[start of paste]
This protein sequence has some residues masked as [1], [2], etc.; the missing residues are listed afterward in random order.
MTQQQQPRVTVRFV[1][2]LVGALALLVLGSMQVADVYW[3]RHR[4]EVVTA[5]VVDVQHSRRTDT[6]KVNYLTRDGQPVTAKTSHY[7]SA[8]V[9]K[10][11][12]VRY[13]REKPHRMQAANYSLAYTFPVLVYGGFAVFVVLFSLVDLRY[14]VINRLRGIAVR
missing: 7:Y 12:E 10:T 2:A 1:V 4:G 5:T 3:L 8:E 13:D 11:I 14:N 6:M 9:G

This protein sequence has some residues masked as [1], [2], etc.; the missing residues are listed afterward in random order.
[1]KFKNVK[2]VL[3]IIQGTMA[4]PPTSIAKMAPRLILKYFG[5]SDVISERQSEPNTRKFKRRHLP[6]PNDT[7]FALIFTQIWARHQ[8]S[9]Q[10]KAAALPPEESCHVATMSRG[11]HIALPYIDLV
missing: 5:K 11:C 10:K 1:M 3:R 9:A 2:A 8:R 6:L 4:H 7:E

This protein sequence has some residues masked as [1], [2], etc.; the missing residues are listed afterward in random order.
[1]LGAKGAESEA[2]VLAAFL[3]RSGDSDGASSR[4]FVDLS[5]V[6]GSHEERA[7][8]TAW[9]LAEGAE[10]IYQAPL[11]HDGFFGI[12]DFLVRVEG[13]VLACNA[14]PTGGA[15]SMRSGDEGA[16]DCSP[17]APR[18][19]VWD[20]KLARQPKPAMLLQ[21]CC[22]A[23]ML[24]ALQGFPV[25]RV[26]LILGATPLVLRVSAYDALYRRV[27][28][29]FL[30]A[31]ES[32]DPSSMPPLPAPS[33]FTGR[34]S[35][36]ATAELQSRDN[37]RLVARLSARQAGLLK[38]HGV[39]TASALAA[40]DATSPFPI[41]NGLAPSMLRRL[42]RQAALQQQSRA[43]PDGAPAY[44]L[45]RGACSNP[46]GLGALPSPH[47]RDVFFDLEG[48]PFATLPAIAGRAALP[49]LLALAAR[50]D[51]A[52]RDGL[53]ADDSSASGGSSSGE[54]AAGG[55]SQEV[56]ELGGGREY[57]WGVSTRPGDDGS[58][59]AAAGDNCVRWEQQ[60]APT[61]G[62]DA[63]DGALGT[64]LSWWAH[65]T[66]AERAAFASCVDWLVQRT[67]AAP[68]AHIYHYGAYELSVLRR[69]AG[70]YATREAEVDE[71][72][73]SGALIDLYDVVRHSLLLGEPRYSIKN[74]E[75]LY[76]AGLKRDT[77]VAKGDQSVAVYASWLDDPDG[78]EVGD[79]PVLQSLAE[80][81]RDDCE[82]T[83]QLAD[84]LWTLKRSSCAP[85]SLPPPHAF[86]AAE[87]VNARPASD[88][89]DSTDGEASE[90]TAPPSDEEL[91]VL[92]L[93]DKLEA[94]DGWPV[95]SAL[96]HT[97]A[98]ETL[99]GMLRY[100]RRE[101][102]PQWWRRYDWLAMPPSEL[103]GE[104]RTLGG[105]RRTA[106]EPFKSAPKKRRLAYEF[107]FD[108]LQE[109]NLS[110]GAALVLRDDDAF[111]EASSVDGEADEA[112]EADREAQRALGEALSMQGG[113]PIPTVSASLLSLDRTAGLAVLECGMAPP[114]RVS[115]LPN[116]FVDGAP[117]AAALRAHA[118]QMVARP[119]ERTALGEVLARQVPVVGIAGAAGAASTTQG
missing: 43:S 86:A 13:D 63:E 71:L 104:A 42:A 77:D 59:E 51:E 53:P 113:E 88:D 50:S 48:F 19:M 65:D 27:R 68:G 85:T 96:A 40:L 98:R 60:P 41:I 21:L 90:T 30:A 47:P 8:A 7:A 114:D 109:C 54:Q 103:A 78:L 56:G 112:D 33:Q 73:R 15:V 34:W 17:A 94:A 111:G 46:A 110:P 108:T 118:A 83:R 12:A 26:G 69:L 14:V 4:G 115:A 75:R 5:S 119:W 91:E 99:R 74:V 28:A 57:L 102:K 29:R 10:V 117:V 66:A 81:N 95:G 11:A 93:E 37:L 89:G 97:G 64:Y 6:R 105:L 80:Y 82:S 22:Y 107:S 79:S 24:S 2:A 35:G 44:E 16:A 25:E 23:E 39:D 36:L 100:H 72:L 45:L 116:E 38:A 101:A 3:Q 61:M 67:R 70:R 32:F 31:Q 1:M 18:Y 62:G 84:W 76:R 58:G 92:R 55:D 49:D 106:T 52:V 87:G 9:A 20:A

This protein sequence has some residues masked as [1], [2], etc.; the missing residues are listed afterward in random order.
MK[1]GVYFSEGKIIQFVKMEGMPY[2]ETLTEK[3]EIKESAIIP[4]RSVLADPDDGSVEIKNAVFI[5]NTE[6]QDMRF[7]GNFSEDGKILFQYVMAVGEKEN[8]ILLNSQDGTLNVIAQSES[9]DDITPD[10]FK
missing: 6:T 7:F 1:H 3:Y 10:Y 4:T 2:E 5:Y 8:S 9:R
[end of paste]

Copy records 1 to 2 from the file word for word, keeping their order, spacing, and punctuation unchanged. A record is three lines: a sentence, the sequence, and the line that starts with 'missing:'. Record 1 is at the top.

This protein sequence has some residues masked as [1], [2], etc.; the missing residues are listed afterward in random order.
MTQQQQPRVTVRFV[1][2]LVGALALLVLGSMQVADVYW[3]RHR[4]EVVTA[5]VVDVQHSRRTDT[6]KVNYLTRDGQPVTAKTSHY[7]SA[8]V[9]K[10][11][12]VRY[13]REKPHRMQAANYSLAYTFPVLVYGGFAVFVVLFSLVDLRY[14]VINRLRGIAVR
missing: 7:Y 12:E 10:T 2:A 1:V 4:G 5:T 3:L 8:E 13:D 11:I 14:N 6:M 9:G

This protein sequence has some residues masked as [1], [2], etc.; the missing residues are listed afterward in random order.
[1]KFKNVK[2]VL[3]IIQGTMA[4]PPTSIAKMAPRLILKYFG[5]SDVISERQSEPNTRKFKRRHLP[6]PNDT[7]FALIFTQIWARHQ[8]S[9]Q[10]KAAALPPEESCHVATMSRG[11]HIALPYIDLV
missing: 5:K 11:C 10:K 1:M 3:R 9:A 2:A 8:R 6:L 4:H 7:E